A wheel loader from 1989 has seen some better days in the Riley County public works department, and director Leon Hobson told county commissioners Monday that they will soon need a new one.
Hobson showed commissioners photos of the loader, which displayed corrosion from having been stored in the salt shed.
“It has taken its toll on the equipment,” Hobson said. “The loader is going to have to be red tagged because of the safety issue.”
A public works employee who works with the loader told the commission that it was “really unreliable” and for that reason it rarely leaves the shop. He said the vehicle has “cancerous rust” that has mainly destroyed the hydraulic system underneath.
Commissioners agreed that the department needs a new loader, but they were concerned about cost. Hobson said they weren’t looking to lease a new loader due to increasing lease costs. The other option was to buy the loader outright, at a cost of $150,000. Hobson said money should be left over from the road and bridge budget to pay for the loader.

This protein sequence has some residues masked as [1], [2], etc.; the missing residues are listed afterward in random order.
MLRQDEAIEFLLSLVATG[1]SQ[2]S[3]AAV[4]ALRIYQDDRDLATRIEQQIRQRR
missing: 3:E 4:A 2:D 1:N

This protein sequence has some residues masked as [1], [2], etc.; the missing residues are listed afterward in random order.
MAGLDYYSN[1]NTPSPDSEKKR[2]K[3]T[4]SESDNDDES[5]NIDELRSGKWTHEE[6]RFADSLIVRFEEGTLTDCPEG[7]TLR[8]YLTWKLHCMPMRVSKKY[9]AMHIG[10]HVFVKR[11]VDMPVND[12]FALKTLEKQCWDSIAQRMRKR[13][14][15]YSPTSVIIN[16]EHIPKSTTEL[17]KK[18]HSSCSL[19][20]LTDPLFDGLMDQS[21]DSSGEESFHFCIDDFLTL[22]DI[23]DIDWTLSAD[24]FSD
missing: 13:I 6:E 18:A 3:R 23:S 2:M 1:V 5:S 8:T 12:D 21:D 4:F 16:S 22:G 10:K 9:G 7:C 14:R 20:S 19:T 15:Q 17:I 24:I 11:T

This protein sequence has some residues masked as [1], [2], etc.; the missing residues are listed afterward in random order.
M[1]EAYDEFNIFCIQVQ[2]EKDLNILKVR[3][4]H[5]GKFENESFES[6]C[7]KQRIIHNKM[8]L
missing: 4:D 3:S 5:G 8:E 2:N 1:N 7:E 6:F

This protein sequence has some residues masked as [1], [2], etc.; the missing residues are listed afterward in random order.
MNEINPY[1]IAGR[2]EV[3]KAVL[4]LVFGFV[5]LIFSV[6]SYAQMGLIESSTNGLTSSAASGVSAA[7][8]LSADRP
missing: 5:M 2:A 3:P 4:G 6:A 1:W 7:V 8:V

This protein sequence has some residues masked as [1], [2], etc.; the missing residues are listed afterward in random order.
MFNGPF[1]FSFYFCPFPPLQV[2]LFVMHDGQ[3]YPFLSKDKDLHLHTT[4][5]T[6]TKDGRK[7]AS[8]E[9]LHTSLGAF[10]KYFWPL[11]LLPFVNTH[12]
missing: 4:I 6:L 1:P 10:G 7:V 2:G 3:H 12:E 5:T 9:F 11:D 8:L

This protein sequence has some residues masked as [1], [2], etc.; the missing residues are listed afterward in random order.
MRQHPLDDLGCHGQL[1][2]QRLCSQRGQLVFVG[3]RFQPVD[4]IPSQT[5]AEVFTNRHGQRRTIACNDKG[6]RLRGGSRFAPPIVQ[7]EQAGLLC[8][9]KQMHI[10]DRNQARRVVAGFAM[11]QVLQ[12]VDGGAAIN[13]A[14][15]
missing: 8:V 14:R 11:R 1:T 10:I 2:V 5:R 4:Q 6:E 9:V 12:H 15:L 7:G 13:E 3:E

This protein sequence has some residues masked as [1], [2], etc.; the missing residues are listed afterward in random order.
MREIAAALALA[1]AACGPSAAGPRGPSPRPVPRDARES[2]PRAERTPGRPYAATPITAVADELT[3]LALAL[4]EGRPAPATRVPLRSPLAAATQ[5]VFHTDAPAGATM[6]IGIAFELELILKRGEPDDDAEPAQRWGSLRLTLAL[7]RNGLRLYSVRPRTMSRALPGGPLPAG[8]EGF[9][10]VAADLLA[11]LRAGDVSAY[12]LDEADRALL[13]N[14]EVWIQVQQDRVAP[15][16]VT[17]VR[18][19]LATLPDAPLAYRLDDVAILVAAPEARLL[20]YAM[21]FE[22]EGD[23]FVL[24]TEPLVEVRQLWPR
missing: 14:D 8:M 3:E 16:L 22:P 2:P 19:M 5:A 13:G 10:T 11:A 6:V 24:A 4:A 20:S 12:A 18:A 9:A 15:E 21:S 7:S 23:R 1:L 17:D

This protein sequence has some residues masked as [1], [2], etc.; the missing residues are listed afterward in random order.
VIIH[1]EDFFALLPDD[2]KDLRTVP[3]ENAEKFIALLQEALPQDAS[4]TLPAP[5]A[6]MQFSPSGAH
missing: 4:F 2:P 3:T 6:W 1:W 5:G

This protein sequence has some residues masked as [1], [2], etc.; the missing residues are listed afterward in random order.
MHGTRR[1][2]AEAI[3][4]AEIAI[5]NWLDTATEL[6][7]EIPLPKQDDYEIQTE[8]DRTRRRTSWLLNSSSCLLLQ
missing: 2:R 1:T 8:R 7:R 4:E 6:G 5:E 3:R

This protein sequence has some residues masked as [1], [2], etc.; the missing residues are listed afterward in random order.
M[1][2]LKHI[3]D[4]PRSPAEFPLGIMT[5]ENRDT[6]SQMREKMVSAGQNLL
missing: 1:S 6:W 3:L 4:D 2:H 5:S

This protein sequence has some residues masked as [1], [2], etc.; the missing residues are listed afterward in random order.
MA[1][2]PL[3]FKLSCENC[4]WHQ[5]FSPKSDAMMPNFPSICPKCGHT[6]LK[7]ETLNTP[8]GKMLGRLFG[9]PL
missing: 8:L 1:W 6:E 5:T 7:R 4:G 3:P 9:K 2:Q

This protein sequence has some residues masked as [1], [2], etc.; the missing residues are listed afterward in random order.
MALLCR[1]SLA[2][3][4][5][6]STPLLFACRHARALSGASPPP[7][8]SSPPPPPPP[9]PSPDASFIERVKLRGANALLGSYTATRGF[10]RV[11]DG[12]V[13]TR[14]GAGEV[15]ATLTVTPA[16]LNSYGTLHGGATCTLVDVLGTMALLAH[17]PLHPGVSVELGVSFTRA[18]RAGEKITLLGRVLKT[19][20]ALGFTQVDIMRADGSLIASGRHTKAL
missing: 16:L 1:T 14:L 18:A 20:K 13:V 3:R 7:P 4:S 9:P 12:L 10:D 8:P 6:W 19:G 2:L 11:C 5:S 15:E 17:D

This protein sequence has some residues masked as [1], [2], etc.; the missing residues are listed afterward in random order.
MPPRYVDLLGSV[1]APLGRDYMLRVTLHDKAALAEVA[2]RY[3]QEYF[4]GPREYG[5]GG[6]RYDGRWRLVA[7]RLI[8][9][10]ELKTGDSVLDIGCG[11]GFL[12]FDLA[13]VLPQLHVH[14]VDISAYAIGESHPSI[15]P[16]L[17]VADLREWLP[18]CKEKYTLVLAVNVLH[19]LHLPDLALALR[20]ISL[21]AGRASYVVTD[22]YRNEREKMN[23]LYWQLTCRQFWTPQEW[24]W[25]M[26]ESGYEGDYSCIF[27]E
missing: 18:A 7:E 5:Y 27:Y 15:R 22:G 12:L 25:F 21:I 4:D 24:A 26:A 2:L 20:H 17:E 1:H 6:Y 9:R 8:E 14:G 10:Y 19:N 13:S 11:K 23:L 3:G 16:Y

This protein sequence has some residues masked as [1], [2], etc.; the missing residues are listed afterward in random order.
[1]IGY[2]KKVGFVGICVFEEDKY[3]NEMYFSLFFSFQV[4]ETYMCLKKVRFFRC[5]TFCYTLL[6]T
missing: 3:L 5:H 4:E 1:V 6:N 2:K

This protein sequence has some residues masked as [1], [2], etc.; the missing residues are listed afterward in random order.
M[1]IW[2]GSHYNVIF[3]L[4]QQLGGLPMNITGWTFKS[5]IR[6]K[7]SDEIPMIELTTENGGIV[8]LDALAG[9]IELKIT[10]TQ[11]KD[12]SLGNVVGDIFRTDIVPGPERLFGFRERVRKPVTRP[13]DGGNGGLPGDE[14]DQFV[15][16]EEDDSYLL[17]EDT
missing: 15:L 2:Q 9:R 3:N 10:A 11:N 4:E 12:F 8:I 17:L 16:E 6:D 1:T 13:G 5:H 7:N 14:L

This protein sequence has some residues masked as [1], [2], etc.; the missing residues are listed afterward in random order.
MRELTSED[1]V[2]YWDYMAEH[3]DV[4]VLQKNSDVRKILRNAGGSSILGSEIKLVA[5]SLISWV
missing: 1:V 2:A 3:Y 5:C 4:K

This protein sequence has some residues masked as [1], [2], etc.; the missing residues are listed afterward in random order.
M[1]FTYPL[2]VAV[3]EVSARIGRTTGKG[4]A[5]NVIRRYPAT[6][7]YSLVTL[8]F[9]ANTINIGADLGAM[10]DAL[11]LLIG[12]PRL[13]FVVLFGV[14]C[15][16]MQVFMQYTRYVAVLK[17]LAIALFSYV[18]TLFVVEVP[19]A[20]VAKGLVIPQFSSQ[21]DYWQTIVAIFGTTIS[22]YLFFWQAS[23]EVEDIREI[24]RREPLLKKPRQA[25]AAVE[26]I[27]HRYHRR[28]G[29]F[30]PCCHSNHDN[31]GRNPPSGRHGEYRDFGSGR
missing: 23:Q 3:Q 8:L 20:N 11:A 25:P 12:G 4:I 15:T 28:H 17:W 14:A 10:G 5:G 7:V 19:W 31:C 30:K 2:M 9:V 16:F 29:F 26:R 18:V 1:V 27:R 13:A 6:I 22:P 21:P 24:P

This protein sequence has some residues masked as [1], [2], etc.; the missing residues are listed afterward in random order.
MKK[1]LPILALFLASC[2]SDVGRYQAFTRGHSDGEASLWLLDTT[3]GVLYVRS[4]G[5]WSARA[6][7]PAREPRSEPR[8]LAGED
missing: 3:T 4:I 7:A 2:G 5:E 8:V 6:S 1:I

“There is not a lot of efficiency in always fixing something,” said Commissioner Karen McCulloh. “It is important to know your budget and if you need it and have the funds, go for it.”
Commissioners approved that idea by a vote of 3-0.
ATA breaks record
ATA bus director Ann Smith told the commission that the service had extended its new record for ridership in a calendar year, adding 26,435 riders to its total during October. She also said that the saferide program had 2,034 riders with 572 of those trips being from this past weekend. Smith said the October total brings the number of rides for the year up to around 121,000, or around 900 rides a day.
Emergency Management director Pat Collins said Monday that residents should check the batteries on their smoke detectors.
“Smoke detectors are essential in the early detection of fires,” Collins said.
Collins also wanted those families who use fireplaces to also get their chimney checked for debris before lighting that first fire of the season.
“Get a professional because there are all sorts of things that need to be checked,” Collins said. “With how dry it has been it only takes a small spark for a fire to start.”